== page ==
Do a lot of moms start businesses?

Earlier this week, I went to a business meeting.  As part of my introduction, I mentioned that I have two businesses. At break time, a woman asked me about my work and asked if it was a "cottage business" so I could be home with my kids. I was stunned. I’ve had my business for 14 years, I have an MBA, I have contractors, I have a client list, and, yes, I have kids. I cannot even imagine anyone asking a man if his business was a "cottage business". However, I decided to try building a relationship with her, rather than blowing up.

I talked to her more to see where she was going with this. She was surprised that so many moms today run businessess and have time at home with their kids and she seemed genuinely pleased by this idea, which hadn’t been an option when she was my age. I suggested that technology, changing attitudes and the advent of one-year mat leave in Canada have contributed to this, although I know many dads who work from home too. In the end, I think this woman was simply interested in the idea of having a business and small children and that she meant me no disservice.

I had a business before I had kids

In my case, I had a business years before I ever had kids. In fact, I always seemed to have something on the go, whether it was trying to start a newspaper when I was 8 or raking leaves when I was 10 or babysitting at 12 or typing up term papers when I was 17. By the time I was in university, I was thinking non-stop about a business and how it would support my life goals. Since I wanted to have kids, I built that into the model. I’ve certainly made some choices with my business that reflect my desire to spend more time when my kids are small.

But many people start businesses when life changes

For many people, the idea of starting a business comes later. Given that, in Canada, we’ve had one-year maternity leaves for a while now, it’s no surprise that women are using that time to rethink how they want their careers to look. When I think back on the first year of my older son’s life, I spent a lot of time networking with other moms and dads. I met lawyers, doctors, entrepreneurs, journalists, editors, franchisors, instructors, nurses, teachers, engineers – people from a wide variety of backgrounds. And I met all sorts of people who were starting businesses and, inevitably, names, business cars, LinkedIn profiles, emails and other details got passed around. It was an incredible networking opportunity, because, for the first time, you could admit your vulnerabilities, say that you were looking to make a change, build new business contacts while confessing you had a personal life and really just hang out and get to know people. In fact, at a kids’ birthday party this weekend, I got asked for as many business cards as I did playdates.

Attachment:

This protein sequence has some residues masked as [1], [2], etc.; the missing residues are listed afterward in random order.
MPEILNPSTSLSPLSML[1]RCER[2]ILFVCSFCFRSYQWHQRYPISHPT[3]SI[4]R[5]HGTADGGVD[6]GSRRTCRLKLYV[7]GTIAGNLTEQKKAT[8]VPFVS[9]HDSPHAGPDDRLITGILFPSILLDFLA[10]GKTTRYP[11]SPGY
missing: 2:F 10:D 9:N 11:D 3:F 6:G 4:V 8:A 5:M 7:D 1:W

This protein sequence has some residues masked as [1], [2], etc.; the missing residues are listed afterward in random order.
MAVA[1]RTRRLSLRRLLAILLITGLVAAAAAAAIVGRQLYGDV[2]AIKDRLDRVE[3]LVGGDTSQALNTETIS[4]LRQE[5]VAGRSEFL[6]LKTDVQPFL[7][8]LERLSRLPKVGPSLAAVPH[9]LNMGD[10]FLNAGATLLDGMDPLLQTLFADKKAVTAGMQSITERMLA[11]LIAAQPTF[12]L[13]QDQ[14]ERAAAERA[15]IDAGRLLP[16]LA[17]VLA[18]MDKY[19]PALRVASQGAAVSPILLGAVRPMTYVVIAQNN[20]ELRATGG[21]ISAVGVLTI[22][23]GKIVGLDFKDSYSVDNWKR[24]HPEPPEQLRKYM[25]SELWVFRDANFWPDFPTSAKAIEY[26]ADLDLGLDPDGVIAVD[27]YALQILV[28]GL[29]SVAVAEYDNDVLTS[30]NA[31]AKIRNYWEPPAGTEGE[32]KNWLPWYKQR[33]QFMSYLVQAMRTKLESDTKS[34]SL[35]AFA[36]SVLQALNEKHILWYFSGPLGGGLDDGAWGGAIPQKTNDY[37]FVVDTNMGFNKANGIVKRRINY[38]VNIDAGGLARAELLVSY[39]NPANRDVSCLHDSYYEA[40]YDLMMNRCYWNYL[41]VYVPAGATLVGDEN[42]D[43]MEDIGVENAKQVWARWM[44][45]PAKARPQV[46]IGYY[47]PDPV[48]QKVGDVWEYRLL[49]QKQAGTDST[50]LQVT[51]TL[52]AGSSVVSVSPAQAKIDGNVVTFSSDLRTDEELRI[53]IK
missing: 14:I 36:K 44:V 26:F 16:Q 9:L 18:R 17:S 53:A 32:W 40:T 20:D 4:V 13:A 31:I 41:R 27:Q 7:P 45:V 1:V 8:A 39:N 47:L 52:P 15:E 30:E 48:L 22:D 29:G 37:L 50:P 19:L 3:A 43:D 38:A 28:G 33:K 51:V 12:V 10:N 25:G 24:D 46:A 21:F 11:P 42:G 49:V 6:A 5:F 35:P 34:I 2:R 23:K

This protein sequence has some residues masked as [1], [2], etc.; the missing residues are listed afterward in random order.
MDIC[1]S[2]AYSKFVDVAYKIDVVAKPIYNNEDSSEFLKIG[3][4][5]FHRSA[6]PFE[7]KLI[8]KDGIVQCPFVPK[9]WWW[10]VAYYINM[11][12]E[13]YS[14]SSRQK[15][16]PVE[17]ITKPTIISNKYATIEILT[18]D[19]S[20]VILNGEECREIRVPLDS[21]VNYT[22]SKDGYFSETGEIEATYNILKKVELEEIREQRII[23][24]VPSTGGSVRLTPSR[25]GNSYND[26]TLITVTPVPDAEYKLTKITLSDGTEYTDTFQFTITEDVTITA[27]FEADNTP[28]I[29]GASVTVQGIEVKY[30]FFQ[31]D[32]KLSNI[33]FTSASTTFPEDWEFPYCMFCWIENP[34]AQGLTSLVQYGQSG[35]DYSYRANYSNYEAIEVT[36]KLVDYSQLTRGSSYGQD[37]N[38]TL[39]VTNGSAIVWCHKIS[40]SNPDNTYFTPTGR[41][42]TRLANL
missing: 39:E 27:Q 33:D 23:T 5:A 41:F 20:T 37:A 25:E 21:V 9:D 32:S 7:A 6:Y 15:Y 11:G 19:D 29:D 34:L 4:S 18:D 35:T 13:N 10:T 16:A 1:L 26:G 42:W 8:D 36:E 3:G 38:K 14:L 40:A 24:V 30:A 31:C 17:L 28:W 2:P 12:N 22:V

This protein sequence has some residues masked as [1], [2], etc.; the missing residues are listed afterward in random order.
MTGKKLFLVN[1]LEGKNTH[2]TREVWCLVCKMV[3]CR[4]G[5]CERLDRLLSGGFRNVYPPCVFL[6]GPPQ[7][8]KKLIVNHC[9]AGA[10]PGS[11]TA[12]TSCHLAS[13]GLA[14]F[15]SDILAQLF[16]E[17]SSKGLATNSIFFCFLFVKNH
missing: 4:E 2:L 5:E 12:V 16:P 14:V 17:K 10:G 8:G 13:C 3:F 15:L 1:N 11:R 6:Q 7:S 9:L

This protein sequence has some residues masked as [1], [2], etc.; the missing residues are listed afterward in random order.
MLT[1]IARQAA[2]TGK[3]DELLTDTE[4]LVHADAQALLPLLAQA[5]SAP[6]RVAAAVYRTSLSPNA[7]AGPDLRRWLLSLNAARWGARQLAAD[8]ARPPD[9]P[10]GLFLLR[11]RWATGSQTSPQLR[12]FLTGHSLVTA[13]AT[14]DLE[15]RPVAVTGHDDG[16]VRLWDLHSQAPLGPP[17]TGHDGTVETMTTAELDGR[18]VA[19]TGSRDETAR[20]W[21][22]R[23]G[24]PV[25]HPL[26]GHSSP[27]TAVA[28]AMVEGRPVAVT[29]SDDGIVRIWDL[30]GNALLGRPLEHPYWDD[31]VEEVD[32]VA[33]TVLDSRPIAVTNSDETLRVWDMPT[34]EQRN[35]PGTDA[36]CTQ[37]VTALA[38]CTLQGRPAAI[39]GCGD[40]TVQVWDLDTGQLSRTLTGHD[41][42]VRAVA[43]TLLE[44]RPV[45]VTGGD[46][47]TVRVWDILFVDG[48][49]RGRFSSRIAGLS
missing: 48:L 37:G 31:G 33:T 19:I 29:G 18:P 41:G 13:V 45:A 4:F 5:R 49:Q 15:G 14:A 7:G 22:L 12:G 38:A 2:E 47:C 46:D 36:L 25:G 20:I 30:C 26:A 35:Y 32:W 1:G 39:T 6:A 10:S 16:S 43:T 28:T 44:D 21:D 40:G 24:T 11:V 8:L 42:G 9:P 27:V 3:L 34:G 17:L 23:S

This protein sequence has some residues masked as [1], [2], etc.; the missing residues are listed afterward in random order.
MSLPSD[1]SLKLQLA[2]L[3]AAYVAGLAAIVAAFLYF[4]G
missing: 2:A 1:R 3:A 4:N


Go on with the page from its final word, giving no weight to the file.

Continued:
So, I think many people do start businesses to accommodate the arrival of children. But I think many people start businesses to reflect a variety of goals in their lives, whether that’s a desire to downshift, pursue their passions, make more money, become an expert, get away from a toxic workplace, earn extra money or otherwise define success for themselves.

How about you? 

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admin says:

Thanks, Erik. Yeah, it’s always interesting to me when people suggest that starting a business is risky. All of life is risk and you can plan around many of those risks. For example, I encourage people to start up their consulting as a side business, so that they can see if they like it. If you they do like it, I encourage them to build in some safeguards, like an emergency fund, other income streams and so on. This is not because I think consulting is a really risky business, but because I think most of us do well with risk in small doses. For me, the risk of never chasing my dream and continuing to sweat away in a job and lifestyle I didn’t like was a far bigger risk.

Erik says:

Starting a business was always a “pipe dream” for me. I wanted to play it safe and for years I allowed the “cost” of not doing business…. the years spent working on someone elses dream, of being seen as a commodity ( human capital ), and the never ending “what if?” questions…. be greater than the value of pursuing my own interests and goals. Making that change was one of the best and scariest times of my life. Difficult? Yes. But definitely worth it.